owning the alarminati never felt so good.

Brad Keyes said...

Dear Susan, dear Lumpus,

If you ever do find that post, please link us to it—I'd enjoy watching Susan go out on a limb for Marcott! LOL

Brad Keyes said...

Lumpus,

the narrative utility of the idea that modern temperatures are somehow unprecedented should be self-explanatory.

That, in turn, is the motive force behind climate change denial (a phenomenon in which grown men and women pretend there was no MWP, no LIA, etc.).

a_ray_in_dilbert_space said...

Enjoy your delusion, Lumpus. Enjoy your delusion.

It's going to be fun to watch the reaction of the denialati when Marcott continues to stand despite the efforts of the frauditors.

EliRabett said...

Here is a reading list for lumpy

Jos Hagelaars on Our Changing Climate

Tamino on Global Temperature Change - the Big Picture

Tamino on the tick

Tamino on Regional Marcott

Tamino on Steve's Hissy Fit

Nick Stokes on My limited emulation of the Marcott reconstruction

Nick Stokes on Next stage of the Marcott et al study

Nick Stokes on An active Viewer for Marcott et al

Nick Stokes on Proxy viewer with choice of dating and range

Go get em scout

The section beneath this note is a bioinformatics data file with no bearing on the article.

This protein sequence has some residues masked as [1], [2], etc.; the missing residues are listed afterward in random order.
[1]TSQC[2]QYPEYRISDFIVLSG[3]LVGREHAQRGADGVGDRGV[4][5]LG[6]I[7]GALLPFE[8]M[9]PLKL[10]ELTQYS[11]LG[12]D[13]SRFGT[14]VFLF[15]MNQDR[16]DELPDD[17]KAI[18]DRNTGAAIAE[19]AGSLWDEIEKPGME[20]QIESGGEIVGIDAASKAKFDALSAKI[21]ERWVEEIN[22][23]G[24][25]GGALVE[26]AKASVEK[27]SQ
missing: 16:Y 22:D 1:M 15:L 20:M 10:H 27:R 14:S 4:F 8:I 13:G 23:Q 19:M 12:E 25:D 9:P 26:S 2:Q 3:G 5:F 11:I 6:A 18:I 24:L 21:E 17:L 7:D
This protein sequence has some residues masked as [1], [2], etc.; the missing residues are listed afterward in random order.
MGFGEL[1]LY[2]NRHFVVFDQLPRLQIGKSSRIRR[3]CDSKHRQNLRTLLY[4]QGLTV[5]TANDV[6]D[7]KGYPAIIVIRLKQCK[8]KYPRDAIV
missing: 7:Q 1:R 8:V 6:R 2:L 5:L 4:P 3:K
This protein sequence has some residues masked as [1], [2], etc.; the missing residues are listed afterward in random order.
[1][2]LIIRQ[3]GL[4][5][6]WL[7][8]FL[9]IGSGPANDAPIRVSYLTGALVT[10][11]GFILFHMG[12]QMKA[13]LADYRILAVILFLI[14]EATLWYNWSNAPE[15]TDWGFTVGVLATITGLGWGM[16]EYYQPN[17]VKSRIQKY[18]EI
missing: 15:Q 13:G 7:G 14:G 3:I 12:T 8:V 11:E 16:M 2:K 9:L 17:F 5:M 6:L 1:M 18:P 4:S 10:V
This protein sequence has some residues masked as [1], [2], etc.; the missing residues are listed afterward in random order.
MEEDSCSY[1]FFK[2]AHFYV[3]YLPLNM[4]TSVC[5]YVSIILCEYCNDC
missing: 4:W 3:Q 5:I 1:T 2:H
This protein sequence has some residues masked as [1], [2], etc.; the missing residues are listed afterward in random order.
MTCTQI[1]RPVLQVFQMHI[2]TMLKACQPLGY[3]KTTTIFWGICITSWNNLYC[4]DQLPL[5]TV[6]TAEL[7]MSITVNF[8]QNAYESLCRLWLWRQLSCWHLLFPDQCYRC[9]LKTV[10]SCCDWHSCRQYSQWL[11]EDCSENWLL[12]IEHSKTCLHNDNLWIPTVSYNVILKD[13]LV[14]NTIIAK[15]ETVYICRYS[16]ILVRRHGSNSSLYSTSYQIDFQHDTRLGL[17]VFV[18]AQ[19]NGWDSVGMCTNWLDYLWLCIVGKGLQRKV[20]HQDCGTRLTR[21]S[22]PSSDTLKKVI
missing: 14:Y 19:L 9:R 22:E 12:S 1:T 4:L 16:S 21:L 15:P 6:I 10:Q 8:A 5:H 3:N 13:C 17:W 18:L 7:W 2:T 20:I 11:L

Sou said...

There are different patterns of sea level rise around Australia, too. IIRC right down south it's not so fast but as you go further north in some parts the sea level is rising faster.

BTW Eli, is it time yet?

Kevin O'Neill said...

Brad Keyes - science tells us that throughout most of the Cenozoic era global surface temperatures have exceeded modern temperatures. This is especially true for the Arctic. During the Pliocene arctic temperatures may have been as much as 19C warmer than today.

More recently we have evidence of driftwood and beach ridges that formed during the Holocene Climate Optimum. These facts are known to anyone that studies climate. So your notion that those who study climate claim recent warming is "unprecedented" is either poorly worded or just hogwash.